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Institutional Endogeneity and Third-party Punishment in Social Dilemmas

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  • Isabel Marcin

    () (Max Planck Institute for Research on Collective Goods)

  • Pedro Robalo

    () (Max Planck Institute for Research on Collective Goods)

  • Franziska Tausch

    () (Max Planck Institute for Research on Collective Goods)

Abstract

This paper studies experimentally how the endogeneity of sanctioning institutions affects the severity of punishment in social dilemmas. We allow individuals to vote on the introduction of third-party-administered sanctions, and compare situations in which the adoption of this institution is endogenously decided via majority voting to situations in which it is exogenously imposed by the experimenter. Our experimental design addresses the self-selection and signaling effects that arise when subjects can vote on the institutional setting. We find that punishment is significantly higher when the sanctioning institution is exogenous, which can be explained by a difference in the effectiveness of punishment. Subjects respond to punishment more strongly when the sanctioning institution is endogenously chosen. As a result, a given cooperation level can be reached through milder punishment when third-party sanctions are endogenous. However, overall efficiency does not differ across the two settings as the stricter punishment implemented in the exogenous one sustains high cooperation as subjects interact repeatedly.

Suggested Citation

  • Isabel Marcin & Pedro Robalo & Franziska Tausch, 2016. "Institutional Endogeneity and Third-party Punishment in Social Dilemmas," Discussion Paper Series of the Max Planck Institute for Research on Collective Goods 2016_06, Max Planck Institute for Research on Collective Goods.
  • Handle: RePEc:mpg:wpaper:2016_06
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    3. Pedro Dal Bo & Andrew Foster & Kenju Kamei, 2019. "The Democracy Effect: a weights-based identification strategy," Working Papers 2019-4, Brown University, Department of Economics.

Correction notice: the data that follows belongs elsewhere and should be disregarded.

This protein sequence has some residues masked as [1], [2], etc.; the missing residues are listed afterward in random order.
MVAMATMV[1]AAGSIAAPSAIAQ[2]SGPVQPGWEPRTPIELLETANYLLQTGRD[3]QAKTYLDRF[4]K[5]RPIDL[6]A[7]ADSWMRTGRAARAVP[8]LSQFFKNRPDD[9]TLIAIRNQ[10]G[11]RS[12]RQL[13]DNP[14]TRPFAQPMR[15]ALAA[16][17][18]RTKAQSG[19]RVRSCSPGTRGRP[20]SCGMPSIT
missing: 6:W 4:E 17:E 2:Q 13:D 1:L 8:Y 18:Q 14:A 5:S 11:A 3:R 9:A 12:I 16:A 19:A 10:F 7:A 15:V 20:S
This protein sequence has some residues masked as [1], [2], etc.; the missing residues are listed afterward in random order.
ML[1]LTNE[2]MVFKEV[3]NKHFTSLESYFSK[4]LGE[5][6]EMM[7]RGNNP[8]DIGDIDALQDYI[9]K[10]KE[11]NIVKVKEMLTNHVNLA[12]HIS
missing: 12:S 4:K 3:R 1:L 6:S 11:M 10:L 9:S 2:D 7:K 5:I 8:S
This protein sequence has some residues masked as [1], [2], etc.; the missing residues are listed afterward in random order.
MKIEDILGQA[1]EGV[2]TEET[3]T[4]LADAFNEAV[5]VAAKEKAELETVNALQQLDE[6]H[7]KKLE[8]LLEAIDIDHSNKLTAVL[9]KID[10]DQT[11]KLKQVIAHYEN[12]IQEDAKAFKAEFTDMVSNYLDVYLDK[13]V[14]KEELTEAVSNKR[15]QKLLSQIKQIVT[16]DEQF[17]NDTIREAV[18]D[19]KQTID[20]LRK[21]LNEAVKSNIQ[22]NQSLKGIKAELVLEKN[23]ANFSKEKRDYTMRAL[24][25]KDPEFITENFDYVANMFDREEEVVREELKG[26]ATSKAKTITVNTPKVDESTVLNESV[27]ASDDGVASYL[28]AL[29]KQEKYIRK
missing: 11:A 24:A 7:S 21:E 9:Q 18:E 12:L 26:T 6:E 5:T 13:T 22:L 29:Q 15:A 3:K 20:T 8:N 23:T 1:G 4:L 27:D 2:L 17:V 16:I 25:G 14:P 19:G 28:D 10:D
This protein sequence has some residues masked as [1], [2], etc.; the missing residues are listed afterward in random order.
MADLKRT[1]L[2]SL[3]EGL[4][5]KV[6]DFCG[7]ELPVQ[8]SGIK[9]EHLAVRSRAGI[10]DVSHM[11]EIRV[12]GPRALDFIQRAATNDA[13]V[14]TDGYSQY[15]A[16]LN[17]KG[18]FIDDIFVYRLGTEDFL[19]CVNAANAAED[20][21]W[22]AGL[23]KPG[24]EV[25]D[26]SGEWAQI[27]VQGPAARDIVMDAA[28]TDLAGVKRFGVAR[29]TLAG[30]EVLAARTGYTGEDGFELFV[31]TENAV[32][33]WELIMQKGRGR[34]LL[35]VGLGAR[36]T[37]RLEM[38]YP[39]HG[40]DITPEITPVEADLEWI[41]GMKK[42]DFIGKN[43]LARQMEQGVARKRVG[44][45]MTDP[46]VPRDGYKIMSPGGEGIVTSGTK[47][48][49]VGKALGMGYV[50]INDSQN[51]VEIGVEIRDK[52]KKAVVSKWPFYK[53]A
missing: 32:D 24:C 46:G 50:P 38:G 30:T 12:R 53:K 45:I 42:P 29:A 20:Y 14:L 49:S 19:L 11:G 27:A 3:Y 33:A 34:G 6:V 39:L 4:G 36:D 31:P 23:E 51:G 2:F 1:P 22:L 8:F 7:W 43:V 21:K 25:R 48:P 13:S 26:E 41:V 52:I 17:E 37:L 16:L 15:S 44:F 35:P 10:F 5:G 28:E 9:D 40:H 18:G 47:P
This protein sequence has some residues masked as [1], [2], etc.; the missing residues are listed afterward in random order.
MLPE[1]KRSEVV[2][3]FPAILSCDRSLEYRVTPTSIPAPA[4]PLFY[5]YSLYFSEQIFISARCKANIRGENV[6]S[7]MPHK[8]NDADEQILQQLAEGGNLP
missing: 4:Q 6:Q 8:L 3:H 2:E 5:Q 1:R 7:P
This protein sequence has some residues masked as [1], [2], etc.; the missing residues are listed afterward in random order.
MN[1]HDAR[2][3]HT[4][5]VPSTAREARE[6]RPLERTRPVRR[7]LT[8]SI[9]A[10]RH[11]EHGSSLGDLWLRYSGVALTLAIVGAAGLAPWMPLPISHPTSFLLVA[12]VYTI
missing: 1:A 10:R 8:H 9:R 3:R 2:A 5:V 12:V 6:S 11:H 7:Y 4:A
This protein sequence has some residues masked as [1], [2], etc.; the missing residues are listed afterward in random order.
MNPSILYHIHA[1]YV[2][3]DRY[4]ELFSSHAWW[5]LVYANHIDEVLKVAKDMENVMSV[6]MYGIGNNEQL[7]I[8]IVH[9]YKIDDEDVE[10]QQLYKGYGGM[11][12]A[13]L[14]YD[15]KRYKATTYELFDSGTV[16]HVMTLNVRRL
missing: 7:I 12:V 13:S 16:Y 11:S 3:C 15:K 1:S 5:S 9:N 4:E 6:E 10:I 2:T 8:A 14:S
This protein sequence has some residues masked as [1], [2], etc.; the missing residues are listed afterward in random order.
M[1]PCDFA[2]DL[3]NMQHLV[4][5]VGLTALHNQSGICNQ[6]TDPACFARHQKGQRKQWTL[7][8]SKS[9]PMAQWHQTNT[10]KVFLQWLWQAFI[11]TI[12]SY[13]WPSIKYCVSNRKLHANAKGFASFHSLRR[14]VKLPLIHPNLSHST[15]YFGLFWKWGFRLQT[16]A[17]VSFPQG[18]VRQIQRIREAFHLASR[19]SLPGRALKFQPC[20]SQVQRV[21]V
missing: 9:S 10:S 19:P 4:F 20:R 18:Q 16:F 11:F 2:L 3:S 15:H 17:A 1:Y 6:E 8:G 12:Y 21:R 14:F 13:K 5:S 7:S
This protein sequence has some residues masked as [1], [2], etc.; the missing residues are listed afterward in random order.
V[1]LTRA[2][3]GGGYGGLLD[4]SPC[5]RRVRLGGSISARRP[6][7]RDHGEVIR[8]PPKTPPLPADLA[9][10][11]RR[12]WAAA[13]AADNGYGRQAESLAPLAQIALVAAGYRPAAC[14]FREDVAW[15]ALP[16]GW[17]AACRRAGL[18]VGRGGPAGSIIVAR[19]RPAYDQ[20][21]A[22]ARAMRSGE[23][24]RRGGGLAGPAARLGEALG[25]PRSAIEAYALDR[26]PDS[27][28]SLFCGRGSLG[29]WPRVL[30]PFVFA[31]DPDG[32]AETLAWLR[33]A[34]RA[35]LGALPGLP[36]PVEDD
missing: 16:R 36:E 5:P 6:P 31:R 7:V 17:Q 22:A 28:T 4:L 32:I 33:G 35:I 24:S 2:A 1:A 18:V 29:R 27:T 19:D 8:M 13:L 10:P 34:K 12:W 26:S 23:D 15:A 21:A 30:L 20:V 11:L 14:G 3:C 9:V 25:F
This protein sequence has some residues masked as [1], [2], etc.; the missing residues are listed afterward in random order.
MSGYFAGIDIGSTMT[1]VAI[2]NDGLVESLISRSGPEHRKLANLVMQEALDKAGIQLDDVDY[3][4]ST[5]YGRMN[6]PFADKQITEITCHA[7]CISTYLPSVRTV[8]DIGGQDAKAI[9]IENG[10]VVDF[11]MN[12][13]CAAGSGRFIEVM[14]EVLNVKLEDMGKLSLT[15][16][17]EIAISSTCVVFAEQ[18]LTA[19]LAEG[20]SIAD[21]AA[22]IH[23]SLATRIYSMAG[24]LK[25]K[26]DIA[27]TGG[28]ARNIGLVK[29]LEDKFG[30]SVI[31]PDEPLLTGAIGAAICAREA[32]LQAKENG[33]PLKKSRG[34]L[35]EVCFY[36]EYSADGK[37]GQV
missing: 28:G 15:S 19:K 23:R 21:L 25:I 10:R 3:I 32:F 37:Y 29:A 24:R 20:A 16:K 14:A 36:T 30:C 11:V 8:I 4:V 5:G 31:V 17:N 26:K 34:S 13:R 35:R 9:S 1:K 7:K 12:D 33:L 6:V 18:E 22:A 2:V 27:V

4. Kamei, Kenju, 2017. "Altruistic Norm Enforcement and Decision-Making Format in a Dilemma: Experimental Evidence," MPRA Paper 76641, University Library of Munich, Germany.
    5. José Gabriel Castillo & Zhicheng Phil Xu & Ping Zhang & Xianchen Zhu, 2021. "The effects of centralized power and institutional legitimacy on collective action," Social Choice and Welfare, Springer;The Society for Social Choice and Welfare, vol. 56(2), pages 385-419, February.
    6. Björn Toelstede, 2020. "Social hierarchies in democracies and authoritarianism: The balance between power asymmetries and principal-agent chains," Rationality and Society, , vol. 32(3), pages 334-366, August.
    7. Morgan, Stephen N. & Mason, Nicole M. & Shupp, Robert S., 2019. "The effects of voice with(out) punishment: Public goods provision and rule compliance," Journal of Economic Psychology, Elsevier, vol. 74(C).

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    More about this item

    Keywords

    Endogeneity; Third-party punishment; Voting; Institutions; Social dilemma; Public good;
    All these keywords.

    JEL classification:

    • C92 - Mathematical and Quantitative Methods - - Design of Experiments - - - Laboratory, Group Behavior
    • D02 - Microeconomics - - General - - - Institutions: Design, Formation, Operations, and Impact
    • D72 - Microeconomics - - Analysis of Collective Decision-Making - - - Political Processes: Rent-seeking, Lobbying, Elections, Legislatures, and Voting Behavior
    • H41 - Public Economics - - Publicly Provided Goods - - - Public Goods

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